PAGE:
This idea of drudgery, like you have to pay your dues of being miserable seeps into our ideas about God as well, into our churches, even into some pulpits. So many people who believe in Jesus feel as though duty is enough to keep them going. They try to be good and not break any rules, but deep inside their lives lack passion. Deep inside they are afraid to step out into the unknown.

Some of you may be like that. You are more driven by obligation than by passion. I can tell you from personal experience that you won’t last long trying to work for God like that. You will either burn out and turn away from God, or you will just feel perpetually frustrated like a caged bird. People like this are really good at obeying the “do not” rules, but when God says, “go!” they sit paralyzed.

I want to take you Luke’s account of that fateful passion week– to the Garden of Gethsemane where Jesus prayed on the night of his betrayal. I believe that in the Garden was Jesus’ real place of victory. After he had wrestled with all of his questions and came to the conclusion that he would submit to the Will of his Father at all costs, then he had only yet to play it out.

And it was in a garden. Interesting how we’re back in a garden, reminiscent of the Garden of Eden. And we see that word again “sweat” this time in Greek instead of Hebrew, as the New Testament is written in Greek. It is the only time we see this Greek word for sweat in the whole bible.

In the NIV, the word sweat is only used 2 times, once in the passage I read in Genesis, and this one in Luke.

Luke 22:41-44
He withdrew about a stone’s throw beyond them, knelt down and prayed, “Father, if you are willing, take this cup from me; yet not my will, but yours be done.” An angel from heaven appeared to him and strengthened him. And being in anguish, he prayed more earnestly, and his sweat was like drops of blood falling to the ground.

It says that he literally sweat drops of blood. I’m sure that there is fascinating science to explain how a man could possibly sweat drops of blood, (actually the name for this condition is rare but is called “hemotohidrosis”) but I’m not getting into that today.

Let’s catch the symbolism here. There is so much symbolism in the Bible that we can miss the beauty of it. The blood mixed with sweat foreshadowed the sacrifice of his blood shed on the cross to put an end to the curse of sweat (or meaningless toil) that was placed on mankind after the fall.

Jesus’ work was to put an end to striving and toil that was never ours to bear. It was not to put an end to all “work” but it was to put an end to the kind of work that makes us frustrated, the kind of work that is futile, the kind of work that is meaningless.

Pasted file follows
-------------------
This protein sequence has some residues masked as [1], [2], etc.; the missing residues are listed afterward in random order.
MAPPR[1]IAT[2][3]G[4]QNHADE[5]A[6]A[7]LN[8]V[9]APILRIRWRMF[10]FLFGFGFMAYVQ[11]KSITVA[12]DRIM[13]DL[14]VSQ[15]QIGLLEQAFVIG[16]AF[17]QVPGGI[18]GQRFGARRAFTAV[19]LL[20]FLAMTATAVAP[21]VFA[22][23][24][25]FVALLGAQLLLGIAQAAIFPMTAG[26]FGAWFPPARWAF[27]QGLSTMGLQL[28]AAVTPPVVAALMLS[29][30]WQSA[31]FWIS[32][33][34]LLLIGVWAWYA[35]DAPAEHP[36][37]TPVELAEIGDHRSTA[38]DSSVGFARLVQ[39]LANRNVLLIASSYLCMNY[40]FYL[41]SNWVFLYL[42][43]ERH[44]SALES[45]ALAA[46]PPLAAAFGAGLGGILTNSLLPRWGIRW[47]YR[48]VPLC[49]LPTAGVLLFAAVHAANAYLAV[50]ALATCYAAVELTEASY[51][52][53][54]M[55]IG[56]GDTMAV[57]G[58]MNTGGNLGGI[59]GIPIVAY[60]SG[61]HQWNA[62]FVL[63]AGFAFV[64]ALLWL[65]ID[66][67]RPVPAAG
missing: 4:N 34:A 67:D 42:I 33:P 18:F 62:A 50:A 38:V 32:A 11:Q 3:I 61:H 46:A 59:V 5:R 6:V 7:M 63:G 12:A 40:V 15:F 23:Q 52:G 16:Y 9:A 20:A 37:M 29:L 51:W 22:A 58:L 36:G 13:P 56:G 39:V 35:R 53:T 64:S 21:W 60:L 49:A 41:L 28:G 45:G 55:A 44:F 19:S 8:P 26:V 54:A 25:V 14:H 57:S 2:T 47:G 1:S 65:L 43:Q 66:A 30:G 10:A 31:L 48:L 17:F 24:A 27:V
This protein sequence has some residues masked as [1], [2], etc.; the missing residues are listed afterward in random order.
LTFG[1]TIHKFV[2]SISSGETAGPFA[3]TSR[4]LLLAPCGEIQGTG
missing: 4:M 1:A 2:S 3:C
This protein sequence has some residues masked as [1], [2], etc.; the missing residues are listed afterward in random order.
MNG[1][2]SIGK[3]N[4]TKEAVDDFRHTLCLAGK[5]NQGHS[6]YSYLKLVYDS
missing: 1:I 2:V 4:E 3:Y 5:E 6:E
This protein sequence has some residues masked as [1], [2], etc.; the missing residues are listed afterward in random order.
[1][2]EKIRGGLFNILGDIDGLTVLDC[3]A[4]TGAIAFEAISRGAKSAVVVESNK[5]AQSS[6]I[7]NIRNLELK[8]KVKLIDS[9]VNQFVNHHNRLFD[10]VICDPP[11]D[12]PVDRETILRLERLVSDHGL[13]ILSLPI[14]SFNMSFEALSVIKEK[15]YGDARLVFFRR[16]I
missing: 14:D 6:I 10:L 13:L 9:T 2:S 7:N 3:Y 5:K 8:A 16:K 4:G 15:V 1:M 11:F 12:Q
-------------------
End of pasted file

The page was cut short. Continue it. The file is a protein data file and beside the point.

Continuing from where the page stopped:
When Jesus said, “my yoke is easy and my burden is light,” he wasn’t saying, “sit on the couch and take it easy with a bag of potato chips in your hands.” Instead, he was saying, you don’t have to do this yourself. I’ve got the weight of all the responsibility on me. Just do and be what I created you to do, who I created you to be and I’ll do the rest.

It’s like the birds that soar in the sky. They make it look effortless, but all their flapping would be to no avail if there was no air, no invisible force underneath their wings to make them fly. I know it’s kinda cheesy to say he is the “wind beneath our wings” but it’s true. Flying is work to be sure, but without the wind, we are just flapping our wings, going nowhere.

Sometimes it is hard to believe that God really wants more for you than what you are currently experiencing. Sometimes good news is harder to believe than bad news, especially when we are so accustomed to bad news.

Jesus’ death and resurrection finalized that work that was done once and for all. Jesus was rejected by his closest friends, accused by the ones he came to save, and put to death on a cross. The most excruciating invention of torture known to man. He swallowed the bitter pill, or as he put it he “drank the cup” of suffering for you and I. Along with this cup he drank down the effects of the curse, which was the daily striving we experience in order that we might have peace.

Through faith, Jesus’ passionate DNA can be infused into us and we get to participate in the worship/work that God created us to do from the beginning of time. Yes, we may experience blood, sweat, and tears in the process, but it will be worth it. It won’t be as hard as it was trying to work out our own lives through self reliance.

Some may wonder how people can follow Jesus so hard core. When people are really following Jesus hard core, it is Jesus accomplishing it in them, not them mustering it up for themselves.

If you trust what I am telling you and ask Jesus to infuse you with his passion, you will find that your work is much easier and lighter than you imagined. You will be able to go through almost anything because he will fuel your passion all the way.